Location: Uxbridge, London, UK.
Developer: Brunel University
Contractor: ARJ Construction
Architect / Photography Client: Sheppard Robson
Delving once again into the architectural photographers archive here is yet another project I have unearthed; Brunel University’s refurbished Wilfred Brown Building by the London-based Sheppard Robson architectural practice. Almost immediately after completing the photography of One Creechurch Place in late 2017 for the same client another completed project awaited me, this time in the form of the Wilfred Brown Building which houses the College of Engineering, Design and Physical Sciences for Brunel University. The project can be found situated amongst the University’s large campus located on the fringe of West London in the town of Uxbridge.
The Wilfred Brown Building was originally delivered by Sheppard Robson in 1968 followed by a rooftop extension in 1990. Like many Universities, findings itself amidst a flux of expansion in student numbers and a need to accommodate cutting edge learning facilities Brunel commissioned a modernisation of the building. Relieved of its aging skin the structure was stripped back to its concrete frame and re-clad with a ‘saw tooth’ facade, which according to Sheppard Robson is comprised of a ‘north-west facing clear glazing and west, south-west facing glazing with interstitial architectural mesh to provide solar shading’. Situated above this is a crown of perforated profiled metal which compliments the glazing below.
The building, situated on the universities western boundary is accompanied by a quaint pond - home to several ducks and a scattering of Water Lilies - creating an idyllic microcosm amidst the hustle and bustle of campus activity. For any trivia buffs, an episode of the BBC comedy Cuckoo was filmed outside the building when the families son attended an unnamed University. When photographing the building it came to my attention that one of the aesthetic qualities the jagged facade expertly accentuates is a reflected sunset, as seen in the Miami-esque shades of pink and orange intermittently captured along the glazed panels.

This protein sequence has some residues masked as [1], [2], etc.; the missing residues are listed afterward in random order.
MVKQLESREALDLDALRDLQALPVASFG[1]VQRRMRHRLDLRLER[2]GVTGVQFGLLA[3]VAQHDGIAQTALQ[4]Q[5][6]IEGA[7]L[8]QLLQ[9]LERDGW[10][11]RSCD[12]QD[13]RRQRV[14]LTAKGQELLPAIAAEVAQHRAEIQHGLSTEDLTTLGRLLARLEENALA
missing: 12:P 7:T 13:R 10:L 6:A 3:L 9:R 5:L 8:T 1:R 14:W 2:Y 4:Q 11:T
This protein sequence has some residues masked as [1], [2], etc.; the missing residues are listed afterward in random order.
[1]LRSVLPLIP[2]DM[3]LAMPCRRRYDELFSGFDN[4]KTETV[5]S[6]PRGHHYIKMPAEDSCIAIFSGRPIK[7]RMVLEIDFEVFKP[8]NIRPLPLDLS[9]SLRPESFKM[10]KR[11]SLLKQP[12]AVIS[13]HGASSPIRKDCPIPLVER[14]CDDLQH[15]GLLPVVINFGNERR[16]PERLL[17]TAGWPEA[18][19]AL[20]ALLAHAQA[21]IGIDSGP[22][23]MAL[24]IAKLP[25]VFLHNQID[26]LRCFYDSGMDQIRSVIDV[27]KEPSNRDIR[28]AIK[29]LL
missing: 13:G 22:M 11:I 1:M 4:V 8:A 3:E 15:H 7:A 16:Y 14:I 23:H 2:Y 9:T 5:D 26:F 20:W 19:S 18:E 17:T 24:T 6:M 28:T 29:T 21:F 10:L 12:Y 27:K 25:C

Internally the building is fitted out by Sheppard Robson’s interior design department ID:SR. Due to its multiple uses, a variation in the design elements and application of colour make an intuitive and easily navigable space. Corridors and open spaces are punctuated by both private and public study areas, formed from colourful sofas and chairs which offer both comfort and a level of concealment. Other rooms are home to more specialised equipment, assessment, interview and meeting rooms, as well as several large spaces for lectures and faculty meetings. As when having photographed other University buildings in the past, a brief exposure to campus life is enough to draw on a sense of nostalgia for a simpler, more fun, albeit debt driven way of life, compelling one to abandoned the strictures and ennui of working life and take up a lengthy degree course.